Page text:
How to encode arbitrarily complex morphology in word embeddings, no corpus needed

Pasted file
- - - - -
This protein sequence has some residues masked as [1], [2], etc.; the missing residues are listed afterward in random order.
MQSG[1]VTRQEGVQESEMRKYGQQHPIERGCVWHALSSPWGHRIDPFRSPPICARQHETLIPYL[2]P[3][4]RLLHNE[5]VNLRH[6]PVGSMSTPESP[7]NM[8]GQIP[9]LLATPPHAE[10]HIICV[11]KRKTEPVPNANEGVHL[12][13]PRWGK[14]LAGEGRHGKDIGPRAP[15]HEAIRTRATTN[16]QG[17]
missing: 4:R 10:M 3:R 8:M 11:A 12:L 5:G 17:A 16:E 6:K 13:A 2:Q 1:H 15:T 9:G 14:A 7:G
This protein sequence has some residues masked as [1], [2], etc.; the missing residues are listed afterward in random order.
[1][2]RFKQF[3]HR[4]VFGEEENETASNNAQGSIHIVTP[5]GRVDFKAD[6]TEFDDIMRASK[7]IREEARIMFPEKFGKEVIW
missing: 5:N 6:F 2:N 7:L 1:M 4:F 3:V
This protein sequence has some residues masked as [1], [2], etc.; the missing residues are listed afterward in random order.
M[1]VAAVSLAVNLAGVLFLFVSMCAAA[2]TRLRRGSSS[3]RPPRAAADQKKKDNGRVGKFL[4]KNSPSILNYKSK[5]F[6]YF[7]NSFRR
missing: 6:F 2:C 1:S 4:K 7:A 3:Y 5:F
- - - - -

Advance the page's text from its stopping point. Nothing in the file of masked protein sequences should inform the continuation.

In this paper, we present a straightforward technique for constructing interpretable word embeddings from morphologically analyzed examples (such as interlinear glosses) for all of the world’s languages. Currently, fewer than 300-400 languages out of approximately 7000 have have more than a trivial amount of digitized texts; of those, between 100-200 languages (most in the Indo-European language family) have enough text data for BERT embeddings of reasonable quality to be trained. The word embeddings in this paper are explicitly designed to be both linguistically interpretable and fully capable of handling the broad variety found in the world’s diverse set of 7000 languages, regardless of corpus size or morphological characteristics. We demonstrate the applicability of our representation through examples drawn from a typologically diverse set of languages whose morphology includes prefixes, suffixes, infixes, circumfixes, templatic morphemes, derivational morphemes, inflectional morphemes, and reduplication.

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